>> typedef	__uint16_t	__uint_least16_t;
>> typedef	__uint32_t	__uint_least32_t;
>> typedef	__uint64_t	__uint_least64_t;
>> +#ifdef	_LP64
>> typedef	__uint64_t	__u_register_t;
>> typedef	__uint64_t	__vm_offset_t;
>> -typedef	__int64_t	__vm_ooffset_t;
>> typedef	__uint64_t	__vm_paddr_t;
>> -typedef	__uint64_t	__vm_pindex_t;
>> typedef	__uint64_t	__vm_size_t;
>> +#else
>> +typedef	__uint32_t	__u_register_t;
>> +typedef	__uint32_t	__vm_offset_t;
>> +#ifdef PAE
>> +typedef	__uint64_t	__vm_paddr_t;
>> +#else
>> +typedef	__uint32_t	__vm_paddr_t;
>> +#endif
>> +typedef	__uint32_t	__vm_size_t;
>> +#endif
>> +typedef	__int64_t	__vm_ooffset_t;
>> +typedef	__uint64_t	__vm_pindex_t;
> Similarly.  The patch, and possibly the ifdefs, are hard to read here.
> There's a nested ifdef for PAE.  PAE doesn't apply for amd64.  The
> above assumes that the cases where it doesn't apply are classified
> by !_LP64.

I'm not sure yet about what should happen with these vm types. I'm not
entirely convinced yet that all these "invisible" types are really
necessary at all.

> x86/include didn't have many files in it before this and similar
> commits in the same batch, and the first file that I looked at in
> it has various new and old convolutions and bugs:
> x86/include/_align.h:
> % /*
> %  * Round p (pointer or byte index) up to a correctly-aligned value
> %  * for all data types (int, long, ...).   The result is unsigned int
> %  * and must be cast to any desired pointer type.
> %  */
> This comment was blindly copied from i386.  It doesn't match the
> code below.
> % #define	_ALIGNBYTES	(sizeof(register_t) - 1)
> % #define	_ALIGN(p)	(((uintptr_t)(p) + _ALIGNBYTES) & ~_ALIGNBYTES)
> This code is broken, since it uses register_t and uintptr_t which are not
> necessarily defined here.  Old code was careful to use only basic types,
> so that no undocumented prerequisites are required and so that this not
> broken when the undocumented prerequisites are not accidentally supplied.
> The type of the result is actually uintptr_t.  On i386, uintptr_t is
> just a different spelling of unsigned int.  On amd64, it is different.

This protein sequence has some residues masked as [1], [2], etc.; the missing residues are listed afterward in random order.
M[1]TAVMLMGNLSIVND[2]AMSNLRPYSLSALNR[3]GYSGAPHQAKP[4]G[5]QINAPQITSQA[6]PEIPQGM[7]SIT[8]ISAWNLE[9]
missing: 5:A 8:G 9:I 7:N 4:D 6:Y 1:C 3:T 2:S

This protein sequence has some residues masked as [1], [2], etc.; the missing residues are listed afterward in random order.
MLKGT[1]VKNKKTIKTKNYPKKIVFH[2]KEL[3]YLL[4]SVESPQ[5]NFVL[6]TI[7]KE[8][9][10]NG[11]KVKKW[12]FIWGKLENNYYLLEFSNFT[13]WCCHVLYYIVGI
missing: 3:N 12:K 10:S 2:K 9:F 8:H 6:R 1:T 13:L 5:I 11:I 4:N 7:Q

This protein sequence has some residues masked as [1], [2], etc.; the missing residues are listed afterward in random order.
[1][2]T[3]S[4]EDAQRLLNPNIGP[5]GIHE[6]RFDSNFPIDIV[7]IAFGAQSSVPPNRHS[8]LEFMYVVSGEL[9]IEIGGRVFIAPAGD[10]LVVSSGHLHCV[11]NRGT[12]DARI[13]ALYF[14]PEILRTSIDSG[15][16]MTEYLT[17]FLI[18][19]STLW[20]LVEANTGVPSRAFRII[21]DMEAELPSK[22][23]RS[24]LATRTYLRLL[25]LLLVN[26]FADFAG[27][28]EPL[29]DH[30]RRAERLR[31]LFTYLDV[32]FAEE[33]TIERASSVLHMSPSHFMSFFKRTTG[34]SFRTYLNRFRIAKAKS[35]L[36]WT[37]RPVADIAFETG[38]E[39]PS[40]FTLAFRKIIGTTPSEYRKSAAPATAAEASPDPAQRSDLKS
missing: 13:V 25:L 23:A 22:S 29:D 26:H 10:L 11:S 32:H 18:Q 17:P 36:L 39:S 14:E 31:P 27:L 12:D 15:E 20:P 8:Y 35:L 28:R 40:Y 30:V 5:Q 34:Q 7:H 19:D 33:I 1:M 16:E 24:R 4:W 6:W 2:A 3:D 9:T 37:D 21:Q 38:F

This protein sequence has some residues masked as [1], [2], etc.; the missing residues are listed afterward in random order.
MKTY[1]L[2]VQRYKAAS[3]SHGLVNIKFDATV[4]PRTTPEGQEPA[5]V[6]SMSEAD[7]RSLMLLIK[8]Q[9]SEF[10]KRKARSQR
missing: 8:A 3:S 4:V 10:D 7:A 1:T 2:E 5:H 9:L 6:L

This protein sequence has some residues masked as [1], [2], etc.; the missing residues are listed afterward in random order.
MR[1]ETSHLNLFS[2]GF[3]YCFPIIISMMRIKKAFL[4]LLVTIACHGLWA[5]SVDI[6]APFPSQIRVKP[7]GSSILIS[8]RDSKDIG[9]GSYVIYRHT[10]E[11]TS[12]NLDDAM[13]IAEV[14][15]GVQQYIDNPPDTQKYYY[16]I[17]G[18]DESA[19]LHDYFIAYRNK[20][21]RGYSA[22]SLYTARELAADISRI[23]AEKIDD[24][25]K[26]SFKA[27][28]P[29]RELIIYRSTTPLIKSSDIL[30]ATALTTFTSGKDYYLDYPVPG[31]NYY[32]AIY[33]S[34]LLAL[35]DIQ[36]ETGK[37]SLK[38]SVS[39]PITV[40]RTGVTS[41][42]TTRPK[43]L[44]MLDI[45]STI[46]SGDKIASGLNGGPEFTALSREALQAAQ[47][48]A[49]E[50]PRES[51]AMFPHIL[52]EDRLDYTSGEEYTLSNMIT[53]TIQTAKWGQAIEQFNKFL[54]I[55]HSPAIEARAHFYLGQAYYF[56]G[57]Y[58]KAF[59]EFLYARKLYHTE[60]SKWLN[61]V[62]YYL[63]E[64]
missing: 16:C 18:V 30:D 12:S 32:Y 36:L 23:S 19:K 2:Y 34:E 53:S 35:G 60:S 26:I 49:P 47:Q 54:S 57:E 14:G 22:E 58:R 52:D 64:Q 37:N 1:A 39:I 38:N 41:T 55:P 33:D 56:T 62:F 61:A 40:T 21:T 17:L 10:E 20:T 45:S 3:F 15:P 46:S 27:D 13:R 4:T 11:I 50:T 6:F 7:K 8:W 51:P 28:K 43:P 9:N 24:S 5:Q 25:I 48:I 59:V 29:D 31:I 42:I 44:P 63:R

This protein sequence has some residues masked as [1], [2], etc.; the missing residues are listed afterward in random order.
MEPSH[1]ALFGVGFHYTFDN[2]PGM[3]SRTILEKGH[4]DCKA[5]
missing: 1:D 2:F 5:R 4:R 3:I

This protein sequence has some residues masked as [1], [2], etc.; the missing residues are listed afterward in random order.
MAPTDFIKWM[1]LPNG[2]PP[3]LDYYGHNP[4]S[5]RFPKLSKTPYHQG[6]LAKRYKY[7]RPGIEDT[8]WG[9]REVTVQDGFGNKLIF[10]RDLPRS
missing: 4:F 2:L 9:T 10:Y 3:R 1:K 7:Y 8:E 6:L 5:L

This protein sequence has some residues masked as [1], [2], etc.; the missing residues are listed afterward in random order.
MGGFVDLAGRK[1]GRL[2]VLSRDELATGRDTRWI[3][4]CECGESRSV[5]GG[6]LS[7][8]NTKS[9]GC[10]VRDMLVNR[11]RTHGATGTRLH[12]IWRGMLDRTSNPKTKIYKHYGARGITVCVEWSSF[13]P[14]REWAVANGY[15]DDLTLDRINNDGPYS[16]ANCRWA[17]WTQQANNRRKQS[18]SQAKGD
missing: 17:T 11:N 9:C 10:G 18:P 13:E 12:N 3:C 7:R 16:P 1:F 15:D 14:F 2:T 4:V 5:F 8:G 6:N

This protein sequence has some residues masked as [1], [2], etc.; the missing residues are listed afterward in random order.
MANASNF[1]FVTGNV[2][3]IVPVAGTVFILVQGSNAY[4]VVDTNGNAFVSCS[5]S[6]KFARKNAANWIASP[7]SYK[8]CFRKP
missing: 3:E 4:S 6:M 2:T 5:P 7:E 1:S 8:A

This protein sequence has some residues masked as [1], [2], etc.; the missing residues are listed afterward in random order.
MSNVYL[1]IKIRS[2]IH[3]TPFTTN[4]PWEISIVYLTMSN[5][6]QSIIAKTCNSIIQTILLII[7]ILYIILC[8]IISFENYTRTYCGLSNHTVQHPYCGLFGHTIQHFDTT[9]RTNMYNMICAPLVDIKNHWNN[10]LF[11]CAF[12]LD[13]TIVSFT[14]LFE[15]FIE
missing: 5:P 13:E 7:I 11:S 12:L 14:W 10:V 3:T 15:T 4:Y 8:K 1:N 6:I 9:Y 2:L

> This file shouldn't exist.
> {amd64,i386,pc98}/include/_align.h just include x86/include/_align.h.
> They shouldn't exist either.

I agree, but I want to finish mapping out the various POSIX standards
first before looking into where the FreeBSD specific headers fit in.

> i386/include/param.h:
> % #include <machine/_align.h>
> This include is misplaced (outside of the idempotency ifdef for this
> file).  The definitions used to be here for technical reasons in
> their correct implementation.  There used to be an ifdef here so that
> this file could be included to define only the alignment macros so
> as to not get namespace pollution in unusual cases.  This was
> "cleaned up" for the unusual cases to pessimize the usual cases.
> The cleanups have rotted, so they now have not just 1, but 2 layers
> of nested includes of _align.h to untangle to see what this file is
> doing.  2 layers give about the same level of obfuscation as the
> correct implementation, plus more inefficiencies than only 1 layer.
> % 
> % #ifndef _I386_INCLUDE_PARAM_H_
> % #define	_I386_INCLUDE_PARAM_H_
> % 
> % /*
> %  * Machine dependent constants for Intel 386.
> %  */
> % 
> % /*
> %  * Round p (pointer or byte index) up to a correctly-aligned value
> %  * for all data types (int, long, ...).   The result is unsigned int
> %  * and must be cast to any desired pointer type.
> %  */
> The comment is still correct for the definitions here.
> % #ifndef _ALIGNBYTES
> % #define _ALIGNBYTES	(sizeof(int) - 1)
> % #endif
> % #ifndef _ALIGN
> % #define _ALIGN(p)	(((unsigned)(p) + _ALIGNBYTES) & ~_ALIGNBYTES)
> % #endif
> But these definitions are unreachable, since <machine/_align.h> is
> included unconditionally, and it defines the alignment macros
> unconditionally.
> % 
> %
> Mistakes near here also added this style bug (extra blank line).
> % #define __HAVE_ACPI
> amd64/include/param.h:
> %  * $FreeBSD: src/sys/amd64/include/param.h,v 1.37 2011/07/19 13:00:30 attilio Exp $
> %  */
> % 
> %
> Extra blank lines are scattered randomly and happen to be in different
> places.
> % #ifndef _AMD64_INCLUDE_PARAM_H_
> % #define	_AMD64_INCLUDE_PARAM_H_
> % 
> % #include <machine/_align.h>
> Unlike for i386, this is placed almost correctly.  It is inside the
> idempotency ifdef...
> % 
> % /*
> %  * Machine dependent constants for AMD64.
> %  */
> ... but not inside the comment that should describe everything in this
> file.
> % 
> %
> Another random extra blank line.  Or not so random.
> Unlike for i386, the old definitions are not kept here.  They used to
> be placed up where the include is now on i386 (outside of the idempotency
> ifdef).  They used to use u_long to avoid prerequisites and have a
> correct comment for them.  For i386 there are now 2 correct comments
> about them (but with confusing spelling in one), while for amd64 there
> is only 1 incorrect comment.
> % ...
> % #define	ALIGN(p)		_ALIGN(p)
> These (and ALIGNED_POINTER()) are the primary APIs for these macros
> (the APIs with underscores are just to keep them out of the namespace